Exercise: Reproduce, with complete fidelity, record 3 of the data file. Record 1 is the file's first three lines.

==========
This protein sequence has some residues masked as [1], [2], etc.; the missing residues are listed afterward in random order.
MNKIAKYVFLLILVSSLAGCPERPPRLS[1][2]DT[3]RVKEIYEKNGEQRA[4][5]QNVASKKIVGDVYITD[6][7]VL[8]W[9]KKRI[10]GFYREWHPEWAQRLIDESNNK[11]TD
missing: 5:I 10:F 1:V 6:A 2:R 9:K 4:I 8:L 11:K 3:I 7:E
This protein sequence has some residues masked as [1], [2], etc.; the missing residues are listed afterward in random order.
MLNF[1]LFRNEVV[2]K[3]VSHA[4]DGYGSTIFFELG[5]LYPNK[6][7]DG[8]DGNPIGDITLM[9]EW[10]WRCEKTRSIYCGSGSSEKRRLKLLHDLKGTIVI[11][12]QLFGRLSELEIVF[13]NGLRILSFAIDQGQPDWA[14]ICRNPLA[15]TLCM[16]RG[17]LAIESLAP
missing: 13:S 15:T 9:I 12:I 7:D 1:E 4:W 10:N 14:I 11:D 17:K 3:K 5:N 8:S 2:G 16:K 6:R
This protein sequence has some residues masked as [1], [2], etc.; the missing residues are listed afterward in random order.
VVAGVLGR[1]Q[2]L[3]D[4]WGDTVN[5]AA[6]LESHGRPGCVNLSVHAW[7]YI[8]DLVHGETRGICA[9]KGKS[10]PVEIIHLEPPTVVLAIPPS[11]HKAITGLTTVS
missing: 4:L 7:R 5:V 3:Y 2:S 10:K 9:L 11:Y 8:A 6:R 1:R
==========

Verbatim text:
This protein sequence has some residues masked as [1], [2], etc.; the missing residues are listed afterward in random order.
VVAGVLGR[1]Q[2]L[3]D[4]WGDTVN[5]AA[6]LESHGRPGCVNLSVHAW[7]YI[8]DLVHGETRGICA[9]KGKS[10]PVEIIHLEPPTVVLAIPPS[11]HKAITGLTTVS
missing: 4:L 7:R 5:V 3:Y 2:S 10:K 9:L 11:Y 8:A 6:R 1:R